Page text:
I didn’t know how I was going to survive with two kids the first few weeks home, I’ll be honest. It seemed that one child was always awake when the other wasn’t and demanding my attention, be it to nurse (C) or wanting one-on-one solo time (E). I recall describing my life in those first few weeks as one endless cycle of pajamas and lukewarm coffee. Add to that the fact that I started a new part time job a week before I had C and went back to that job just three weeks after and it’s no wonder I didn’t think I was going to make it.
Now, nearly three months out, I still joke with people who ask how things are going: It was pretty rough in the beginning, but once you let them break you, there’s nowhere to go but up! Hahah. A mom friend also relayed something she’d been told after she had her second: “One is one and two is ten” which definitely resonated. In truth though, just as with our first, there is a bit of a shock when you realize how drastically changed your life is again and it doesn’t immediately register in your newbie mind that that change is forever. But life with two is actually better than I could have imagined.
With our first, I think that was the hardest part for me: adapting to this new normal. I kept trying to do, do, do at the same pace as before we had a child and eventually realized that it’s just not possible to maintain and stay sane. I had to readjust my expectations and as soon as I did, my life as a mom started to feel more manageable.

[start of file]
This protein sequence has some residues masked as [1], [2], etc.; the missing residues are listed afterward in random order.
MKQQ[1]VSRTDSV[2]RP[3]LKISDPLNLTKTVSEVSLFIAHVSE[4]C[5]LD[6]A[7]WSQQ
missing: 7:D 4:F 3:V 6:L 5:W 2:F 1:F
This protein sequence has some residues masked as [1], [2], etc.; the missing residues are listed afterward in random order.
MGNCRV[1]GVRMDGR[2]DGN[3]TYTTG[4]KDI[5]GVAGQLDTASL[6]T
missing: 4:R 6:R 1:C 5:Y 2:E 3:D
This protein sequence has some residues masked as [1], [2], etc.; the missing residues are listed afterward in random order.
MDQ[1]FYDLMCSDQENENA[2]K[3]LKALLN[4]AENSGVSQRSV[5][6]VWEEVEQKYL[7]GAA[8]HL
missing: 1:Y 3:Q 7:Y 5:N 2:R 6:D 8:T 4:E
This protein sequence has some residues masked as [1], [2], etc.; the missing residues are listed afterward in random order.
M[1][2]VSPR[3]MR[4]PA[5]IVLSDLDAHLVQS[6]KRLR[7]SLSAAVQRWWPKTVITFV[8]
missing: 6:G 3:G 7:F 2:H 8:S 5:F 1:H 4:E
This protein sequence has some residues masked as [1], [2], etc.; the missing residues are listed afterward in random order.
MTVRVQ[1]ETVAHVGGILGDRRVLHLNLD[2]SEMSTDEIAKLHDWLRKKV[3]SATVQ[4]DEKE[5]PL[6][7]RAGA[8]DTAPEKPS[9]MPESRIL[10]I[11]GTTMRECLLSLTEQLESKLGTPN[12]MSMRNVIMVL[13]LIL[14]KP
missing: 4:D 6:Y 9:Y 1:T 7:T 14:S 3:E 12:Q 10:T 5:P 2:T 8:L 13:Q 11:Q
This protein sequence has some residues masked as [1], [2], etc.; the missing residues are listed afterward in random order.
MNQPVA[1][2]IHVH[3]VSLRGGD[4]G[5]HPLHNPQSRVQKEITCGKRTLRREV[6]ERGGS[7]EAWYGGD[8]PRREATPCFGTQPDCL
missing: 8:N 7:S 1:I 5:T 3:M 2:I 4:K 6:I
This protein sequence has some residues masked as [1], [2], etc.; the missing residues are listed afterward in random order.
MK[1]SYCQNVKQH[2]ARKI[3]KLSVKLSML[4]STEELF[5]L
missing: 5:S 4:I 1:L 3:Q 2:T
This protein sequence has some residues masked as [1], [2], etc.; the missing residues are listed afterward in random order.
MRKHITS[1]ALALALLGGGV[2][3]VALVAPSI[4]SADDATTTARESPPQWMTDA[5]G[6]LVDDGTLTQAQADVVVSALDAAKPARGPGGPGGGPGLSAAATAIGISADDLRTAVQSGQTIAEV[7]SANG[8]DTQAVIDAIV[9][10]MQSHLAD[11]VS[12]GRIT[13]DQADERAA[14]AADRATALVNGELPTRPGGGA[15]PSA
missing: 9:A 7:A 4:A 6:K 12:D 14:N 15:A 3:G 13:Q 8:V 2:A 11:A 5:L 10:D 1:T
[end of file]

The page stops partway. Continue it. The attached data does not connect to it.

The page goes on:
Eventually, I realized I needed to reprioritize and cut myself some slack because this was my life now and things wouldn’t be returning back to what they were. You’d think I’d have realized there would be that same period of adjustment with a second, but again, I struggled. I think that as a new parent I’m still learning that everything is fleeting. It’s ALL a phase I like to joke to Brian. Before C came along, Brian and I found ourselves relaxing into how independently E had started to become, playing alone for longer and longer periods of time and as quickly as we gave breath to the observation – on to the next phase! In E’s case, this meant the explosion of that independence into a need to do everything “me-self” [herself].
To give an example, initially I was daunted by the prospect of taking a solo trip with both children anywhere until recently and would often load the girls into the card to run out for coffee just to get out of the house and then I’d delay returning home, sometimes driving a bit beyond our destination just to get a brief break and a chance to observe my own thoughts without a child wandering into my brain.
But this morning, I masterfully juggled both girls and managed to get them both out the door and off to the gym where C slept soundly for nearly an hour in her car seat carrier and E happily played with the other kids her age. We even snuck in a local errand and a Dunkin’ run before returning home where, amazingly, E enjoyed her lunch and then went down for her nap with little to no fuss. It made me realize more than anything how much kids pick up on the vibes you out out because naptime isn’t always so easy breezy.
All this is just to make the point that, with C’s arrival, there was a long period of adjustment and then, suddenly around maybe week 9 or 10, things finally started to feel manageable and even, dare I say it… better? It’s not that they’re both suddenly excellent sleepers and model children, but I think the highs of parenthood are simply amplified with a second child. And for me at least, experience has taught me to savor these moments because I have finally learned that every moment is fleeting with kids and they’re growing up before my eyes.